Paul, it seems that you might benefit from reading up on mandolin and picking up a beginner book on self-teaching the mandolin. The chop is a staple of bluegrass playing. If you listen to the mandolin in almost any bluegrass song, when it isn't playing a solo (lead break) it is playing a fast, staccato chord on beats 2 and 4. This is the chop. The "G chop" is such a chord formed at one of the main fretboard positions, and the so-called G-chop is movable. If you finger the mandolin thusly: 7-5-2-3, this is the G chop, because it is a G chord. If you move it over toward the top of the mando one string and leave out the E string, it is the C chop. Move the C chop up two frets and it is the D chop. Add the second fret on the highest (E) string to the D chop and you have the 4 finger D chop. By moving these three chop chords around, you can play 75% of bluegrass tunes, maybe more. There's a lot more, but I'll stop here for now.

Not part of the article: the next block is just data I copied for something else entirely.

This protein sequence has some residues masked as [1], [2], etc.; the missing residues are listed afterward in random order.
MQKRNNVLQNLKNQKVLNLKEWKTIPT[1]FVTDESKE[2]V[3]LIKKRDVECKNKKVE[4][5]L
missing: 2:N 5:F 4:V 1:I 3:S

"I thought I knew a lot about music. Then you start digging and the deeper you go, the more there is."~John Mellencamp
"Theory only seems like rocket science when you don't know it. Once you understand it, it's more like plumbing!"~John McGann
"IT'S T-R-E-M-O-L-O, dangit!!"~Me